The ability of constructed wetlands to lower total metal concentrations and organically complex metals in acid mine drainage (AMD) was investigated under greenhouse and field conditions. In the greenhouse study, Typha plants grown in six different substrates received simulated acid mine drainage of low metal load for five months. Most effluents, especially those from ground flows, showed significant decreases in acidity and metal concentrations. The pine needle and hay substrates most effectively reduced acidity and total Al levels. Effluents from these substrates contained 80% less total Al than respective influents. Organically complexed Al levels were independent of matrix and varied from 10 to 30% of inflow total Al concentrations. Peat and Sphagnum moss most efficiently reduced Fe concentrations but only 10% of the total Fe was organically complexed. Matrix composition had little or no effect on Mn concentrations. Substrates lowered Cu and Zn levels by 40-90% in most effluents, but pine needle and hay mixtures were the most effective.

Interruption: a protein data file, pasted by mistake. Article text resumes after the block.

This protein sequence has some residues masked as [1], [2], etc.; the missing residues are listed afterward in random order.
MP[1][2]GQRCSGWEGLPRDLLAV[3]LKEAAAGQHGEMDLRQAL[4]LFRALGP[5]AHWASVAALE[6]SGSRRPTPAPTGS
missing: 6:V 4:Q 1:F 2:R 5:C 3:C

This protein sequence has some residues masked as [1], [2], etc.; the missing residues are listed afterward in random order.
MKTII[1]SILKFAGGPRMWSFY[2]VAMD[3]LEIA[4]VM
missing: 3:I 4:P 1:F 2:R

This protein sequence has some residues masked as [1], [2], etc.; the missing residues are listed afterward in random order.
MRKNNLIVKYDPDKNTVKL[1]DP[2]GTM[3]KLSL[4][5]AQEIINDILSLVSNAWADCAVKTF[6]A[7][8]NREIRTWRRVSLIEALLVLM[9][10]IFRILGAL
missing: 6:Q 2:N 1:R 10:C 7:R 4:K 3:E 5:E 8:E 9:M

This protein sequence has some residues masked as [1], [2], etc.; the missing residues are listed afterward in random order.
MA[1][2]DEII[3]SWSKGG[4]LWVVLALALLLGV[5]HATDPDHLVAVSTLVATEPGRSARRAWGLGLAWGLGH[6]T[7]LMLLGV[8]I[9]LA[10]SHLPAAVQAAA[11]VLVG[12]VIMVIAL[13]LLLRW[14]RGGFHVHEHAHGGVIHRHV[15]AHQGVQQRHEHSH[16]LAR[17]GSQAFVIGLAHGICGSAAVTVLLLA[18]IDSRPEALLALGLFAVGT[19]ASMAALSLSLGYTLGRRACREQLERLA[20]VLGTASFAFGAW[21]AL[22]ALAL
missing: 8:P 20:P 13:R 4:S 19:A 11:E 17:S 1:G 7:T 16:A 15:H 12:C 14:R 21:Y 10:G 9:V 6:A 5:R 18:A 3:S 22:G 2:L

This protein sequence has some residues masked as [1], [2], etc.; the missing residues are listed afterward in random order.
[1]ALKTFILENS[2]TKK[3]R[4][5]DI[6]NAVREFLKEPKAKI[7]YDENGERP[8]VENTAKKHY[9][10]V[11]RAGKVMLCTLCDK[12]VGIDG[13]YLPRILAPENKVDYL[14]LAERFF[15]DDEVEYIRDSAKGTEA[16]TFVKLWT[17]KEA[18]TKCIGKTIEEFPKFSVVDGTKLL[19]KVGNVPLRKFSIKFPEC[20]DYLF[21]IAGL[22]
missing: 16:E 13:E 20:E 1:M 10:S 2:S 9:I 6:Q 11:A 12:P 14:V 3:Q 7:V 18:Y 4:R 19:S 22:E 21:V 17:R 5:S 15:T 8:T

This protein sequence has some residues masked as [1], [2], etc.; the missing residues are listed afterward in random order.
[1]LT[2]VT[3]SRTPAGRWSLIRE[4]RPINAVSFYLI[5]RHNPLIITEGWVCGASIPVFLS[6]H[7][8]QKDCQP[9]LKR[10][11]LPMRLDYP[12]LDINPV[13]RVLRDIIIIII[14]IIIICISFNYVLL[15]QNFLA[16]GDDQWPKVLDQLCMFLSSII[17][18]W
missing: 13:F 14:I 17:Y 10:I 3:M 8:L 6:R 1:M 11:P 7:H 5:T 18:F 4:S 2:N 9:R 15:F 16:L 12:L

The metal concentration and acidity of a very high metal load AMD were also reduced substantially during the first six months of treatment with a wetland which was constructed by the U.S. Forest Service in McCreary County, KY and used mushroom compost as a substrate. After 8 months of operation, however, and during periods of high flow rates(> 10 gallons/min) the efficiency of the wetland was drastically reduced, apparently due to reduced residence time, insufficient size and metal overloading. No major differences were observed during high flow rate periods between input-output metal concentration, although input concentrations varied due to dilution effects. The majority of Fe, Mn, and Zn in surface effluents was present in inorganic metal species. Nearly 100% of Cu and about 40% of the Al, however, was organically bound. Substrate solutions extracted by centrifugation showed increased organic/inorganic metal species ratios apparently due to increased residence time. A great portion of the metals retained by the greenhouse and field substrates was in residual forms (oxyhydroxides, sulfides, sulfates, carbonates). The metals Fe, Mn, and Zn showed the highest tendency for residual retention, while Al and especially Cu showed high affinity for organic retention. Exchangeable and sorbed forms were present in very small concentrations and in many cases were almost negligible.
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The work upon which this report is based was supported in part by funds provided by the United States Department of the Interior, Washington, D.C., as authorized by the Water Resources Research Act of 1984. Public Law 98-242.
Karathanasis, Anastasios D. and Thompson, Y. L., "Metal Speciation and Immobilization Reactions Affecting the True Efficiency of Artificial Wetlands to Treat Acid Mine Drainage" (1990). KWRRI Research Reports. 31.